Saturday, August 25, 2007

Bonuses on Wall Street Threatened by Credit Crunch

Aug. 22 (Bloomberg) -- The credit-market freeze that's paralyzing leveraged buyouts, mergers and myriad computer-driven trading strategies may cut Wall Street bonuses for the first time in five years.

"There's a lot of pessimism out there,'' said Gary Goldstein, chief executive officer of executive-search firm Whitney Group in New York. "Looking at the world today as we see it and the impact the crunch is likely to have, it looks like bonus pools will decline.''

Bonuses, the financial industry's annual rite of compensation typically calculated as a multiple of salary, probably will decline as much as 5 percent from 2006, according to Options Group, the New York-based firm that has tracked pay and hiring trends for more than a decade. While the payouts often far exceeded the average of $220,650 at the biggest U.S. securities firms last year and increased as much as 20 percent from 2005, the subprime-mortgage collapse already has drained the punch bowl.

Hardest hit will be employees who create and sell securities backed by mortgages or pools of debt, Options Group said. One out of every three people in those roles may lose their jobs unless business picks up by the end of the year, the firm estimates.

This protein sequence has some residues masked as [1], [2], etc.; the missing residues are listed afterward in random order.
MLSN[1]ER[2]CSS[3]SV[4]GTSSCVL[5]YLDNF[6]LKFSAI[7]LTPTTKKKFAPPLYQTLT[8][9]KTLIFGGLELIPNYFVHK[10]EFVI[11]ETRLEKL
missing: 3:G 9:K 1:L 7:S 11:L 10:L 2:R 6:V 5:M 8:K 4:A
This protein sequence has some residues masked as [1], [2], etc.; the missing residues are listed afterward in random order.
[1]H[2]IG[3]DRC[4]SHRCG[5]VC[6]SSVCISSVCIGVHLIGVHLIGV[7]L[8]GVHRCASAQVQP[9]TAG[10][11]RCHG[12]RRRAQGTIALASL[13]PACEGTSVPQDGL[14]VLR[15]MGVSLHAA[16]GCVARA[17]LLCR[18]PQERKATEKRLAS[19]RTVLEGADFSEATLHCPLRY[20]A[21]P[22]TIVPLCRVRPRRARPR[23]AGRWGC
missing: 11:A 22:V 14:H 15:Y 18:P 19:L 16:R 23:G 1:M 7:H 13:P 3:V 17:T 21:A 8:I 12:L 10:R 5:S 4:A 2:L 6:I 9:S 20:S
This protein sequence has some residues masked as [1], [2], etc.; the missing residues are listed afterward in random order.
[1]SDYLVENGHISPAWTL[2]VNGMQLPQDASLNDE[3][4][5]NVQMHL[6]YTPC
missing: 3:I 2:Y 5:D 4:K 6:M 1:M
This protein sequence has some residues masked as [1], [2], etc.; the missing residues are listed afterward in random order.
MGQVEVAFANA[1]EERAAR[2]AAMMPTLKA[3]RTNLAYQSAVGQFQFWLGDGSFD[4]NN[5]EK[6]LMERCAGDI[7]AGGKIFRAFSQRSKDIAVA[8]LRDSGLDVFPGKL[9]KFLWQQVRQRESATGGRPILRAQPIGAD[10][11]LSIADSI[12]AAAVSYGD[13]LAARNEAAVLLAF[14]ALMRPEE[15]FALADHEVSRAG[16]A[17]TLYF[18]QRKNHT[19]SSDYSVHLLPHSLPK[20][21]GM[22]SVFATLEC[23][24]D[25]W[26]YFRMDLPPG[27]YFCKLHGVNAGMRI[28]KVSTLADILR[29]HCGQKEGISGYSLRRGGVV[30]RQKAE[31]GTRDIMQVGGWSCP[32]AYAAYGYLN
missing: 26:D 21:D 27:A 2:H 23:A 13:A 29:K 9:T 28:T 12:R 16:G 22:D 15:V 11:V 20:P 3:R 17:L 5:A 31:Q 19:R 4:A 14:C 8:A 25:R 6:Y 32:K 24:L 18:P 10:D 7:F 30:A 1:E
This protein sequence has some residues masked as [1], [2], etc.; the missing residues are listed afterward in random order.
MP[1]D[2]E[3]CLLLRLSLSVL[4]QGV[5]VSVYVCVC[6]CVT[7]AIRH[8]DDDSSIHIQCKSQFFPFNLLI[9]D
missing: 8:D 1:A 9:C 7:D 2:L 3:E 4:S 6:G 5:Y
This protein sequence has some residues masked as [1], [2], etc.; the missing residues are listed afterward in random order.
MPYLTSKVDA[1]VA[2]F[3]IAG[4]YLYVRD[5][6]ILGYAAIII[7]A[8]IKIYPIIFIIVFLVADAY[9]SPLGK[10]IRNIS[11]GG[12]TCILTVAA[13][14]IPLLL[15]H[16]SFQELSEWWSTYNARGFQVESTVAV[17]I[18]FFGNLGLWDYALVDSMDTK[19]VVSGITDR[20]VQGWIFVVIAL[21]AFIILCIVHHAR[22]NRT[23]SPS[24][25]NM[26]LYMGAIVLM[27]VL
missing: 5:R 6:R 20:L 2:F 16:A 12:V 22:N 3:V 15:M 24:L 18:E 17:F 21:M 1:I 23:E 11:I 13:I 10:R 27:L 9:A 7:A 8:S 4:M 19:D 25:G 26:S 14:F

Bonuses may fall as much as 40 percent.
Source.

8 Comments:

Blogger Akubi said...

Poor guys. I really feel their pain.

Aug 25, 2007, 5:25:00 PM  
Blogger Lisa said...

Bonuses? I'm waiting for the layoffs.

And BTW, Wall Street bonuses are supposedly what's kept Manhattan real estate "so special." So what happens when that big check at the end of the year doesn't come?

Aug 25, 2007, 6:08:00 PM  
Blogger Marinite said...

And such bonuses are what's supposedly kept South Marin so "special" too. Hence, the post.

Aug 25, 2007, 6:35:00 PM  
Blogger marin_explorer said...

Hmm...seems they were agog over this liquidity fiasco--until it reversed direction.

Somewhere, a crocodile has shed a tear.

Aug 25, 2007, 7:19:00 PM  
Blogger Frank said...

How bad is the credit crunch situation? According to Peter Evais' article on FORTUNE on-line magazine that Fed has bent rules to help two big banks:

"The Aug. 20 letters from the Fed to Citigroup and Bank of America state that the Fed, which regulates large parts of the U.S. financial system, has agreed to exempt both banks from rules that effectively limit the amount of lending that their federally-insured banks can do with their brokerage affiliates. The exemption, which is temporary, means, for example, that Citigroup's Citibank entity can substantially increase funding to Citigroup Global Markets, its brokerage subsidiary."